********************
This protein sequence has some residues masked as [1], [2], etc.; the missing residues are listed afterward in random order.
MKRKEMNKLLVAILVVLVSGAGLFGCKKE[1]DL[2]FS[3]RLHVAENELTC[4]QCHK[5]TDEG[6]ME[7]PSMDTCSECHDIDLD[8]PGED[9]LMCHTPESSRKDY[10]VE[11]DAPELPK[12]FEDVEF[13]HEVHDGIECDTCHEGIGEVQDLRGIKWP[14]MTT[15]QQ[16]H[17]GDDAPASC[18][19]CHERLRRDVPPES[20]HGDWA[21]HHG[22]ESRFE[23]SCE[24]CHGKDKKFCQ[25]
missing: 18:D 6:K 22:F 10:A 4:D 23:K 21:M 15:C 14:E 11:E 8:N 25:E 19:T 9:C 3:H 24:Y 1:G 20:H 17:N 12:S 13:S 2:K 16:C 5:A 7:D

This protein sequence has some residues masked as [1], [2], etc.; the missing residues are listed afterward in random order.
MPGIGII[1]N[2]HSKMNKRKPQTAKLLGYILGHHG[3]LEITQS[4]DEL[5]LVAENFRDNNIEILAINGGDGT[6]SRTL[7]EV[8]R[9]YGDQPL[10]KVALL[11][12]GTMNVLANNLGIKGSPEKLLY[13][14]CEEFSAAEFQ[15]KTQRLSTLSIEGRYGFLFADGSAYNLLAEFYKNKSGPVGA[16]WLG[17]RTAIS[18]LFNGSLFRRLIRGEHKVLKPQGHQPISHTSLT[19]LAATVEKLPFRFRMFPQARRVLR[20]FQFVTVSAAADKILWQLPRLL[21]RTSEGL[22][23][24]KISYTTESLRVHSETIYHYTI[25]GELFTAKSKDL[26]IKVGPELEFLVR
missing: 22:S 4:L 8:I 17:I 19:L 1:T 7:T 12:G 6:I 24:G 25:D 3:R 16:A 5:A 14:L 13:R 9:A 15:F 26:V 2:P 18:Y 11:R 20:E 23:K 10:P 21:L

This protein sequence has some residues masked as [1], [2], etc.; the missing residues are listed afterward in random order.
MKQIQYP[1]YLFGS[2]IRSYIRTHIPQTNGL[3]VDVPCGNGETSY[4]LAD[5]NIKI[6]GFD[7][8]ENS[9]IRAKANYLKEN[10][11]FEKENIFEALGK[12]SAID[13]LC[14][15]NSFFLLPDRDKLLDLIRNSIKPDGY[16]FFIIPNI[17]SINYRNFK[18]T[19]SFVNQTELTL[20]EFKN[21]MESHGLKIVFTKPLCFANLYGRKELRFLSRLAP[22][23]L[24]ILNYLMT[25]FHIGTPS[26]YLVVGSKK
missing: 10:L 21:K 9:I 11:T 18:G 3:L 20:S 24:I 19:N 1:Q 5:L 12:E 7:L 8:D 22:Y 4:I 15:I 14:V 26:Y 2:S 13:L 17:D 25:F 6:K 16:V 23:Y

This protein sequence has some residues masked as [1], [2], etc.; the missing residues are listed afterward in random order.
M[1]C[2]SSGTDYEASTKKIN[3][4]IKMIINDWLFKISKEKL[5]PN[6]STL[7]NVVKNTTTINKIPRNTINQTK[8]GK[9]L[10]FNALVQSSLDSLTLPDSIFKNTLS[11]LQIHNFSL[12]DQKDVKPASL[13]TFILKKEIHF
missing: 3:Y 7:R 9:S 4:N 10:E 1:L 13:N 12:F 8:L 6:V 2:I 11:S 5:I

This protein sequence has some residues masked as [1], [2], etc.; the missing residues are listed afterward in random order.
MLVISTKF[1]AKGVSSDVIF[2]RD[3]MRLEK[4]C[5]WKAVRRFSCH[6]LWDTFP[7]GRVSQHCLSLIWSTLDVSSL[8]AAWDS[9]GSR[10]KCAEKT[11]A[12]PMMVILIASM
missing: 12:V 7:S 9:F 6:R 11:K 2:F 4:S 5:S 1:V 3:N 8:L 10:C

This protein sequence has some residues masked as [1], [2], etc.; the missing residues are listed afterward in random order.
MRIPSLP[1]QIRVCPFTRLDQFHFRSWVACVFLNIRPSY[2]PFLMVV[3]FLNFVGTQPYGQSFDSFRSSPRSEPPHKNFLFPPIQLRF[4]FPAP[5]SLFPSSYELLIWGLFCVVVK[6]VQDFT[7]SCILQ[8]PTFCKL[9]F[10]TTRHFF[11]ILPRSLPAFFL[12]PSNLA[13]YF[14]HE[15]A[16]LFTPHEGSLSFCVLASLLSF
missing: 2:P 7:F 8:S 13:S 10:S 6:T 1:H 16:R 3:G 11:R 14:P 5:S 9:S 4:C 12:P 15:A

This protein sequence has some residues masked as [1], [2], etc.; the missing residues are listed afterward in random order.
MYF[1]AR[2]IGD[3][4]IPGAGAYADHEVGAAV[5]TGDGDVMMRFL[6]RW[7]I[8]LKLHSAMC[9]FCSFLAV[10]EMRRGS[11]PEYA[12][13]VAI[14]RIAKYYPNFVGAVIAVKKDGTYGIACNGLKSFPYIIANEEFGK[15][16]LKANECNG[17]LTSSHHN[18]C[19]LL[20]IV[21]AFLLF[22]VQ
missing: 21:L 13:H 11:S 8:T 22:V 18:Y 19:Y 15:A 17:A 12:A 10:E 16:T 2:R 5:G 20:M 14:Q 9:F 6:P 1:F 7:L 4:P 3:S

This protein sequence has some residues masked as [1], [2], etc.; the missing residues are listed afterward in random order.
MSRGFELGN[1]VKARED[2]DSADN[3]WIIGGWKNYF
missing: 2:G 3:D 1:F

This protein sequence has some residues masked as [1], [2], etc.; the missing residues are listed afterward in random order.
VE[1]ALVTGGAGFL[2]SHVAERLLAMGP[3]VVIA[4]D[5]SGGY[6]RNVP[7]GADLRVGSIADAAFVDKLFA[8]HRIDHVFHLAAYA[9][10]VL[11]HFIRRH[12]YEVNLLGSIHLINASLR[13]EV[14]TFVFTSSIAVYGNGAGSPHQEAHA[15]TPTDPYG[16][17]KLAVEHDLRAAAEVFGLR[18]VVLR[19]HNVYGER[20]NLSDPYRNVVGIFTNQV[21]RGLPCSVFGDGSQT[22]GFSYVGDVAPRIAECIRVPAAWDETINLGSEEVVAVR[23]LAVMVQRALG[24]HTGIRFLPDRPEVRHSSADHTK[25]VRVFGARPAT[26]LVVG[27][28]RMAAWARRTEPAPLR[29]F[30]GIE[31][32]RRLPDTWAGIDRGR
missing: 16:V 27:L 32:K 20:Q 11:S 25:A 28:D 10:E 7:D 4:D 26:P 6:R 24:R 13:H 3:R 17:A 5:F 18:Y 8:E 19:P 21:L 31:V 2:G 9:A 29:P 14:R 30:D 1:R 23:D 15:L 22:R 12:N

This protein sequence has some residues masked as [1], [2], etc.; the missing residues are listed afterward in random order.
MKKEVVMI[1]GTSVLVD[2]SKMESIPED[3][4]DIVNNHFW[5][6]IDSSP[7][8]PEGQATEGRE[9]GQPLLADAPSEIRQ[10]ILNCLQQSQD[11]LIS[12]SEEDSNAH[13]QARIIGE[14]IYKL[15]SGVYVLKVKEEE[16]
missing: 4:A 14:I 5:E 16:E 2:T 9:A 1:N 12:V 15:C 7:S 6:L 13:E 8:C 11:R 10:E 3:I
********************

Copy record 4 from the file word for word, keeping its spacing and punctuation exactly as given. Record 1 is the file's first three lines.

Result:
This protein sequence has some residues masked as [1], [2], etc.; the missing residues are listed afterward in random order.
M[1]C[2]SSGTDYEASTKKIN[3][4]IKMIINDWLFKISKEKL[5]PN[6]STL[7]NVVKNTTTINKIPRNTINQTK[8]GK[9]L[10]FNALVQSSLDSLTLPDSIFKNTLS[11]LQIHNFSL[12]DQKDVKPASL[13]TFILKKEIHF
missing: 3:Y 7:R 9:S 4:N 10:E 1:L 13:N 12:F 8:L 6:V 2:I 11:S 5:I